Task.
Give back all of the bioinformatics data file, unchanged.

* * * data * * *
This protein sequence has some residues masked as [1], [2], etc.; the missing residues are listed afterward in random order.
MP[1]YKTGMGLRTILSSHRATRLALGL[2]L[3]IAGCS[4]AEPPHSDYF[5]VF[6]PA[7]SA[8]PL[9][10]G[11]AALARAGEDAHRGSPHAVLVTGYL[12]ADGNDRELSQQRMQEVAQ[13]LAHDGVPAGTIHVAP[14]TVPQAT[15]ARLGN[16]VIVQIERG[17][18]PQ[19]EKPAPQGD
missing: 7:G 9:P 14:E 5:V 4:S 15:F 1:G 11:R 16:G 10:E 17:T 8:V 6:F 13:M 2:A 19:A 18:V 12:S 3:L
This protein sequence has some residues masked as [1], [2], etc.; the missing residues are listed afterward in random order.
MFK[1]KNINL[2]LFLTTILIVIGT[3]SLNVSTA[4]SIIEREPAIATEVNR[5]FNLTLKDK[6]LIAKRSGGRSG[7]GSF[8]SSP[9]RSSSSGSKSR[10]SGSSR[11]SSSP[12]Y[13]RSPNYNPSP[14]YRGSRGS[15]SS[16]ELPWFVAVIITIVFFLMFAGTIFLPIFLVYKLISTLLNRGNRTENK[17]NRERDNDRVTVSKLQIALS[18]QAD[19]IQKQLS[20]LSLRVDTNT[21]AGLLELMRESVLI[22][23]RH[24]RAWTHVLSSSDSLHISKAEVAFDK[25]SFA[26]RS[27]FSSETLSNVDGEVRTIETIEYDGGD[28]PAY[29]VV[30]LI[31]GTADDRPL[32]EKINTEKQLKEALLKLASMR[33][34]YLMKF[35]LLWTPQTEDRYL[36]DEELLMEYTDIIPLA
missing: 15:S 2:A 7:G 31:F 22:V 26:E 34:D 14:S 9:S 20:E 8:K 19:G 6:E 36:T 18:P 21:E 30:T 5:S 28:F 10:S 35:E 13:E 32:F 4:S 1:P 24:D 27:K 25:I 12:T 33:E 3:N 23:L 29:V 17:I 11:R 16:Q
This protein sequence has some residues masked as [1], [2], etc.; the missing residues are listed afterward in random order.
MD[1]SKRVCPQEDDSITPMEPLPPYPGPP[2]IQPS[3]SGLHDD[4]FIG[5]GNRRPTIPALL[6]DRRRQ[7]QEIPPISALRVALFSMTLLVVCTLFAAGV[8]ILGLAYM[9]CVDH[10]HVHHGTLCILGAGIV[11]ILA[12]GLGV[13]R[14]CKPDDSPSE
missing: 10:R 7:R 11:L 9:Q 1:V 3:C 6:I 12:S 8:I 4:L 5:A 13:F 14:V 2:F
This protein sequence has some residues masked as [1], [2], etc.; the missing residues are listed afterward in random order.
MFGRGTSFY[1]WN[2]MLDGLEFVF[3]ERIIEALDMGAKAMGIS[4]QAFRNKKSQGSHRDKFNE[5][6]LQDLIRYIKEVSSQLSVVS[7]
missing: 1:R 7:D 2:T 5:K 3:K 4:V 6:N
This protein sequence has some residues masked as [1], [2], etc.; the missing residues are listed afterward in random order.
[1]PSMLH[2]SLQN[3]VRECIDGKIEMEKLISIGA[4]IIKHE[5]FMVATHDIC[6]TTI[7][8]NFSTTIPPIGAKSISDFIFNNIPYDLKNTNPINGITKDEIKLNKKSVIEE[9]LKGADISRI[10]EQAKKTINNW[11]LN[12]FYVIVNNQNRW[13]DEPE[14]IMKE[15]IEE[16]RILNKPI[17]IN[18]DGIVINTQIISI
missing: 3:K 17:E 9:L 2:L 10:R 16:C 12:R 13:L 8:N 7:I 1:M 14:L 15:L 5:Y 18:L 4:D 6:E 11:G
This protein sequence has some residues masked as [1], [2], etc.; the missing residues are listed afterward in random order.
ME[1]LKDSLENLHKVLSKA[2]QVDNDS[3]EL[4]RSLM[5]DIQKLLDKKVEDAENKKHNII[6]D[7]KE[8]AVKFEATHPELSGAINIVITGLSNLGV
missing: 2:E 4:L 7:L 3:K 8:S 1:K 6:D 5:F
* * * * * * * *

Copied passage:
This protein sequence has some residues masked as [1], [2], etc.; the missing residues are listed afterward in random order.
MP[1]YKTGMGLRTILSSHRATRLALGL[2]L[3]IAGCS[4]AEPPHSDYF[5]VF[6]PA[7]SA[8]PL[9][10]G[11]AALARAGEDAHRGSPHAVLVTGYL[12]ADGNDRELSQQRMQEVAQ[13]LAHDGVPAGTIHVAP[14]TVPQAT[15]ARLGN[16]VIVQIERG[17][18]PQ[19]EKPAPQGD
missing: 7:G 9:P 14:E 5:V 4:S 15:F 1:G 11:R 16:G 10:E 17:T 8:V 6:F 13:M 2:A 19:A 18:V 12:S 3:L
This protein sequence has some residues masked as [1], [2], etc.; the missing residues are listed afterward in random order.
MFK[1]KNINL[2]LFLTTILIVIGT[3]SLNVSTA[4]SIIEREPAIATEVNR[5]FNLTLKDK[6]LIAKRSGGRSG[7]GSF[8]SSP[9]RSSSSGSKSR[10]SGSSR[11]SSSP[12]Y[13]RSPNYNPSP[14]YRGSRGS[15]SS[16]ELPWFVAVIITIVFFLMFAGTIFLPIFLVYKLISTLLNRGNRTENK[17]NRERDNDRVTVSKLQIALS[18]QAD[19]IQKQLS[20]LSLRVDTNT[21]AGLLELMRESVLI[22][23]RH[24]RAWTHVLSSSDSLHISKAEVAFDK[25]SFA[26]RS[27]FSSETLSNVDGEVRTIETIEYDGGD[28]PAY[29]VV[30]LI[31]GTADDRPL[32]EKINTEKQLKEALLKLASMR[33][34]YLMKF[35]LLWTPQTEDRYL[36]DEELLMEYTDIIPLA
missing: 15:S 2:A 7:G 31:F 22:V 26:E 34:D 14:S 9:S 20:E 8:K 19:G 6:E 36:T 18:P 21:E 30:T 5:S 28:F 10:S 35:E 13:E 32:F 4:S 1:P 24:D 27:K 25:I 12:T 33:E 3:N 23:L 29:V 17:I 11:R 16:Q
This protein sequence has some residues masked as [1], [2], etc.; the missing residues are listed afterward in random order.
MD[1]SKRVCPQEDDSITPMEPLPPYPGPP[2]IQPS[3]SGLHDD[4]FIG[5]GNRRPTIPALL[6]DRRRQ[7]QEIPPISALRVALFSMTLLVVCTLFAAGV[8]ILGLAYM[9]CVDH[10]HVHHGTLCILGAGIV[11]ILA[12]GLGV[13]R[14]CKPDDSPSE
missing: 10:R 7:R 11:L 9:Q 1:V 3:C 6:I 12:S 8:I 4:L 5:A 13:F 14:V 2:F
This protein sequence has some residues masked as [1], [2], etc.; the missing residues are listed afterward in random order.
MFGRGTSFY[1]WN[2]MLDGLEFVF[3]ERIIEALDMGAKAMGIS[4]QAFRNKKSQGSHRDKFNE[5][6]LQDLIRYIKEVSSQLSVVS[7]
missing: 1:R 7:D 2:T 5:K 3:K 4:V 6:N
This protein sequence has some residues masked as [1], [2], etc.; the missing residues are listed afterward in random order.
[1]PSMLH[2]SLQN[3]VRECIDGKIEMEKLISIGA[4]IIKHE[5]FMVATHDIC[6]TTI[7][8]NFSTTIPPIGAKSISDFIFNNIPYDLKNTNPINGITKDEIKLNKKSVIEE[9]LKGADISRI[10]EQAKKTINNW[11]LN[12]FYVIVNNQNRW[13]DEPE[14]IMKE[15]IEE[16]RILNKPI[17]IN[18]DGIVINTQIISI
missing: 3:K 17:E 9:L 2:L 10:R 16:C 12:R 13:L 8:N 7:I 1:M 14:L 15:L 5:Y 18:L 4:D 6:E 11:G
This protein sequence has some residues masked as [1], [2], etc.; the missing residues are listed afterward in random order.
ME[1]LKDSLENLHKVLSKA[2]QVDNDS[3]EL[4]RSLM[5]DIQKLLDKKVEDAENKKHNII[6]D[7]KE[8]AVKFEATHPELSGAINIVITGLSNLGV
missing: 2:E 4:L 7:L 3:K 8:S 1:K 6:D 5:F